History of American Crime: Gangsters on the Gold Coast, Part I
Gangsters on the Gold Coast: Setting the Stage
Visitors to Florida’s southern Atlantic coast understand why it is also known as the Gold Coast. Some of the nation’s most exclusive real estate lies on a narrow strip of land roughly between Hobe Sound and the US 1 bridge connecting the mainland to Key Largo. For well over a century the Gold Coast has been the playground of the rich, famous, and infamous. Early November marks the annual migration of the snowbirds, the seasonal residents and visitors escaping colder climes. This influx, simply known as The Season, lasts until April when the snowbirds return north. The Miami area is arguably the beating heart of the Gold Coast, but its glitz and glamor are relatively recent developments.
Florida has always been different from the other Atlantic Seaboard states. Spanish rather than English was its first European language. Its swamps and forests offered refuge to native peoples hiding from said Europeans. When Anglo settlers started moving into Spanish northern La Florida during the 18th century, they were not the cultured sons of the wealthy. Those folks were as fiercely independent and stubborn as their Celtic ancestors. After control of the territory bounced back and forth between Spain and Britain, Spain finally gave up and sold Florida to the United States by the 1821 Adams-Onis Treaty.
Prior to the purchase, General Andrew Jackson had already tangled with the Seminoles because they harbored runaway slaves and crossed the international boundary to raid south Georgia’s farms and settlements. Once president, he began the removal of the southeast’s native peoples in earnest, but he found the Seminoles more difficult to subdue and dispossess than their indigenous neighbors in Georgia, Alabama, Tennessee, and the Carolinas. Perhaps it was because the Seminole tribe was actually made up of a smattering of Florida’s original inhabitants accustomed to the harsh climate, outcasts from other tribes needing refuge, and slaves seeking freedom.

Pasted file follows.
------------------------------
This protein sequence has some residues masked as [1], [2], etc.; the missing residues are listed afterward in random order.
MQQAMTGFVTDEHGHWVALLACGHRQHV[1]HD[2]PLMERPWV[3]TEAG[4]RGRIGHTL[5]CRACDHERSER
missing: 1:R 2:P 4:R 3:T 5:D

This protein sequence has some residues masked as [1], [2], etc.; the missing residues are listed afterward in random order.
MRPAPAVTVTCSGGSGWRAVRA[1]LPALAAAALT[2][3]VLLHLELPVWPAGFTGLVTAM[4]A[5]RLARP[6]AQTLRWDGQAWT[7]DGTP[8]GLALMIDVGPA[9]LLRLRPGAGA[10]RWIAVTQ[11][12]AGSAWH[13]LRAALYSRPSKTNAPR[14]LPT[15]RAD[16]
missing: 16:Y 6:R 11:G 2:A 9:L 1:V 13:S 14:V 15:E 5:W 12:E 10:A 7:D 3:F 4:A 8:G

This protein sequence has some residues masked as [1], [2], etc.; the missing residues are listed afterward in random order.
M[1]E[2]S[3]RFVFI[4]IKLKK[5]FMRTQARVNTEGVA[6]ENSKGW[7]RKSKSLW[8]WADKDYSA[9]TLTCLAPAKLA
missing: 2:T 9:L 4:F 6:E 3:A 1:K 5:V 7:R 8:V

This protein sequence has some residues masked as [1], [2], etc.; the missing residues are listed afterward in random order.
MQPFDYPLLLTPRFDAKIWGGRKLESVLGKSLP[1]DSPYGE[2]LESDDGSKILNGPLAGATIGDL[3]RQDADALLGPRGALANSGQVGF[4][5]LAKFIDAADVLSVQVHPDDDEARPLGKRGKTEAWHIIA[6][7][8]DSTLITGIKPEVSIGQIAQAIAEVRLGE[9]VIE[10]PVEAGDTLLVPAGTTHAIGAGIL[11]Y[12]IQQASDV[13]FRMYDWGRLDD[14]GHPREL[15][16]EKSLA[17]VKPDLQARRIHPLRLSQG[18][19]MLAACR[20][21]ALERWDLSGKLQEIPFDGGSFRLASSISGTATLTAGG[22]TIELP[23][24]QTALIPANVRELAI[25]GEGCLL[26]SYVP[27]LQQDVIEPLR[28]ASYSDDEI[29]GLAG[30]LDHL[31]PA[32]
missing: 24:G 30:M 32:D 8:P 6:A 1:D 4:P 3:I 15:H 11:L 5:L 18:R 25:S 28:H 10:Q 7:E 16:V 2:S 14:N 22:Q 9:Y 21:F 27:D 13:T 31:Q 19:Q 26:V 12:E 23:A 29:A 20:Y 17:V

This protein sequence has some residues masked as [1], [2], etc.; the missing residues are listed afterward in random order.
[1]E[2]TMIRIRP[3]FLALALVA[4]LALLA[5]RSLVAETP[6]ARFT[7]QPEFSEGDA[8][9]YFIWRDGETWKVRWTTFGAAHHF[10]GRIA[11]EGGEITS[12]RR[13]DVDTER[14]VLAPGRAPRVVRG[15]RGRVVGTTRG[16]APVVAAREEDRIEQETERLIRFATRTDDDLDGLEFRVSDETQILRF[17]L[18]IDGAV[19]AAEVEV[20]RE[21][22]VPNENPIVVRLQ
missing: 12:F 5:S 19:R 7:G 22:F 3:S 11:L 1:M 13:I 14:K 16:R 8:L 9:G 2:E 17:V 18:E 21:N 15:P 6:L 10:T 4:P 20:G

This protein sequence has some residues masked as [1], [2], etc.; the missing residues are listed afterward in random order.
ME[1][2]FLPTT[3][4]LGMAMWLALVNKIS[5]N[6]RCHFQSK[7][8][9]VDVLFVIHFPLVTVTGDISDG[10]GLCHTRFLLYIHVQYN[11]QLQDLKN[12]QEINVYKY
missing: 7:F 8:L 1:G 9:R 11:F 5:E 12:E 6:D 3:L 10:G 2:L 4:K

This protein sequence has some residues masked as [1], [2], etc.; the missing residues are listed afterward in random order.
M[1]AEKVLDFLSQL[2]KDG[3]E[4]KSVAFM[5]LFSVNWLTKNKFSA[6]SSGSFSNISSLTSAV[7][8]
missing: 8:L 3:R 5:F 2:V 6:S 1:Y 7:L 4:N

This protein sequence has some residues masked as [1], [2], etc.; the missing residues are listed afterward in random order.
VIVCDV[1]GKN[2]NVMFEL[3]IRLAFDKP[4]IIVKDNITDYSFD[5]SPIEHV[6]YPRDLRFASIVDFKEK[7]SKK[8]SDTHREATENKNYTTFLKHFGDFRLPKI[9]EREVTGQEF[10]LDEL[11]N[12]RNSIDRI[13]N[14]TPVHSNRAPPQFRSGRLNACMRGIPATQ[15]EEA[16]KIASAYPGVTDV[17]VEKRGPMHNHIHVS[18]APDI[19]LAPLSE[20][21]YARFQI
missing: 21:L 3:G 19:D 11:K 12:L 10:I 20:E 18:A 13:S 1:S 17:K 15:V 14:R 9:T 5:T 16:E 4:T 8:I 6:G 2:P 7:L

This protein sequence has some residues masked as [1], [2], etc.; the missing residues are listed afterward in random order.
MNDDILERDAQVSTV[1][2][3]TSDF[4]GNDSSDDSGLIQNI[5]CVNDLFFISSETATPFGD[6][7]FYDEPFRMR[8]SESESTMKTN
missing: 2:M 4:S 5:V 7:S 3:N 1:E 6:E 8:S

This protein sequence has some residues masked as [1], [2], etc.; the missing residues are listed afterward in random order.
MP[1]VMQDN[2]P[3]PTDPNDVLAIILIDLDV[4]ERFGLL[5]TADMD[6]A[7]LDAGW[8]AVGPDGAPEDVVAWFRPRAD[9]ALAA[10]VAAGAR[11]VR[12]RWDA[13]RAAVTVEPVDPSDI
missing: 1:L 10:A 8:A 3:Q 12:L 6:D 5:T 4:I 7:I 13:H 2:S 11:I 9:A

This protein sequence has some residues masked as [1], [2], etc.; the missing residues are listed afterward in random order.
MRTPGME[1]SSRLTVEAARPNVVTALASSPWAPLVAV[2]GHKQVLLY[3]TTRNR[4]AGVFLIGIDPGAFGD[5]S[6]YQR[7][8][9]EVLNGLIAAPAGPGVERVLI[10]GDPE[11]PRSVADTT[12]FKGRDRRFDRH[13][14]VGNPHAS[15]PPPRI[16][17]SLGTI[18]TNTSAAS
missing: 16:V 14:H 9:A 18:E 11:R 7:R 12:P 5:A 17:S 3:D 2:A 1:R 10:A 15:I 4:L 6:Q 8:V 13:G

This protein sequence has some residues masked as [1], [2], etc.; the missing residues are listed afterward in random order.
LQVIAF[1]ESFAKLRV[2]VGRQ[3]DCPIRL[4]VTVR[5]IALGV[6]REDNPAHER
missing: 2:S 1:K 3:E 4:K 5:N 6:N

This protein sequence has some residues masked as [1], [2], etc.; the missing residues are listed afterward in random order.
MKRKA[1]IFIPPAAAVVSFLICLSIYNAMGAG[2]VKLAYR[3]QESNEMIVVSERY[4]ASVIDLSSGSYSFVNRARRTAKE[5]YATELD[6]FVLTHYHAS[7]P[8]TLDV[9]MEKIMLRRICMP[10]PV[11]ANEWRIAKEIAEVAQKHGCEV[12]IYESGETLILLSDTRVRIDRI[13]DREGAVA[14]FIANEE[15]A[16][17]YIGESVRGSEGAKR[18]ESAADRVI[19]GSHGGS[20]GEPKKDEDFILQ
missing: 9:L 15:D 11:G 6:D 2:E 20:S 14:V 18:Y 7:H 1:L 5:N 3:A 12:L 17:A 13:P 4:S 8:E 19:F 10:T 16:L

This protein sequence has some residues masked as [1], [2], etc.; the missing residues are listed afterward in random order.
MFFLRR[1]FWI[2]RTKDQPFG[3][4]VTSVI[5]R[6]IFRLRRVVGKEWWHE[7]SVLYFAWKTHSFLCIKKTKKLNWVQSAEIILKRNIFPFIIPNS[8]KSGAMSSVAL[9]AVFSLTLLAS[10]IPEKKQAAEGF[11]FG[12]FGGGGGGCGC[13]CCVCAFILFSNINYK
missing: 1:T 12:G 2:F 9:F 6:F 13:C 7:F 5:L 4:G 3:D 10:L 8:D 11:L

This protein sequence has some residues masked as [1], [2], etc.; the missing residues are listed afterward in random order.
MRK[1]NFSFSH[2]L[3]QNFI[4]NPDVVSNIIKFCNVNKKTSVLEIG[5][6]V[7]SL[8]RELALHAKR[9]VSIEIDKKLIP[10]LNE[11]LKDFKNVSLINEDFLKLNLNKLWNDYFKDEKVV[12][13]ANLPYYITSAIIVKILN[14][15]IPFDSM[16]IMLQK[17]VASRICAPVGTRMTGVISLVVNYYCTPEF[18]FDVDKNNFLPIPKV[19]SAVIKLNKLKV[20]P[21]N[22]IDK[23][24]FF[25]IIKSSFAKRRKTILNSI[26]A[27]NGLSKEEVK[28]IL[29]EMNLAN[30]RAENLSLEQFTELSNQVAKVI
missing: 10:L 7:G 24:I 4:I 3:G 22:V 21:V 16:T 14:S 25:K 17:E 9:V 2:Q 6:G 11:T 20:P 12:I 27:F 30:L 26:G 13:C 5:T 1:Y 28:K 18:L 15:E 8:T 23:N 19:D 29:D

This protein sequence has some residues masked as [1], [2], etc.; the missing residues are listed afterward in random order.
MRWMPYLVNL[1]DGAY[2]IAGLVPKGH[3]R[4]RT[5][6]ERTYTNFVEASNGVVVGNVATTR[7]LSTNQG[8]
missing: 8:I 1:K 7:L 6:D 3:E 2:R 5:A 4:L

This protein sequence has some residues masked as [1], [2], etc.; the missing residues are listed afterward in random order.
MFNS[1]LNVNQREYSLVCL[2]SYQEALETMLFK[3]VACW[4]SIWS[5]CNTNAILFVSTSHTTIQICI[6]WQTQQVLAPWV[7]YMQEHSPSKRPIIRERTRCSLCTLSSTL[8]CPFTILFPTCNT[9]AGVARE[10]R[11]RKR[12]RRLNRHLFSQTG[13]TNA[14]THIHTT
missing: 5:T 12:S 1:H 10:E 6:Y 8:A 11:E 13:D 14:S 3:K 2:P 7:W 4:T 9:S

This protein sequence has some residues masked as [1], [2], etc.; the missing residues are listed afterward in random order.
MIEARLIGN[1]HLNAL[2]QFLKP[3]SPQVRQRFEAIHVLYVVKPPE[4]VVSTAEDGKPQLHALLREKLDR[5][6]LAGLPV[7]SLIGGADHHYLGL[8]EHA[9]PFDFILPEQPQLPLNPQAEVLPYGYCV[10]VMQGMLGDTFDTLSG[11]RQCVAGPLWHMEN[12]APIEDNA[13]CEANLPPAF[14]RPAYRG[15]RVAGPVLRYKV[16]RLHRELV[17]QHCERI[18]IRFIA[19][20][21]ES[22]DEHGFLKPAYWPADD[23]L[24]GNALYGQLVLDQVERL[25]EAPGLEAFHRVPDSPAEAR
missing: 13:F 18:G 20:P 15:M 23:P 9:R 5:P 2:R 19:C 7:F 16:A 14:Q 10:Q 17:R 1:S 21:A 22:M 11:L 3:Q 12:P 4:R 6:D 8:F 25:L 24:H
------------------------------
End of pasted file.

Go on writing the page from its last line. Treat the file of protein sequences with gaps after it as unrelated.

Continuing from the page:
Statehood in 1845 brought an even greater influx of Anglo settlers, giving rise to Florida’s Cracker Culture. Florida Crackers lived hard, often isolated lives. They grew their own food and fiber, wove fabric and sewed their own clothes, and made their own liquor all without interference from governments. Survival in Florida took independence, grit, determination, and a strong constitution regardless of one’s origins. The inhospitable environs at the tip of the peninsula might have remained the province of Native Americans and Cracker settlers but for a visionary woman, Julia Tuttle, who first saw southern Florida in 1875 when she visited her father’s homestead.
After being widowed, she purchased 640 acres on the north bank of the Miami River in 1886 and her promotion of the area began. It was she who dreamed of a great city on the banks of the Miami River and she who convinced industrialist Henry Flagler to extend his Florida East Coast Railroad to the Miami area. It was she who realized Miami’s potential as a commercial hub for trade with Central and South America. Her focus was on a bright and prosperous future, but one that did not include the sale and consumption of alcoholic beverages. She and Flagler were both strong temperance-minded folks. From the very first, they worked to keep Miami free of alcohol and vice.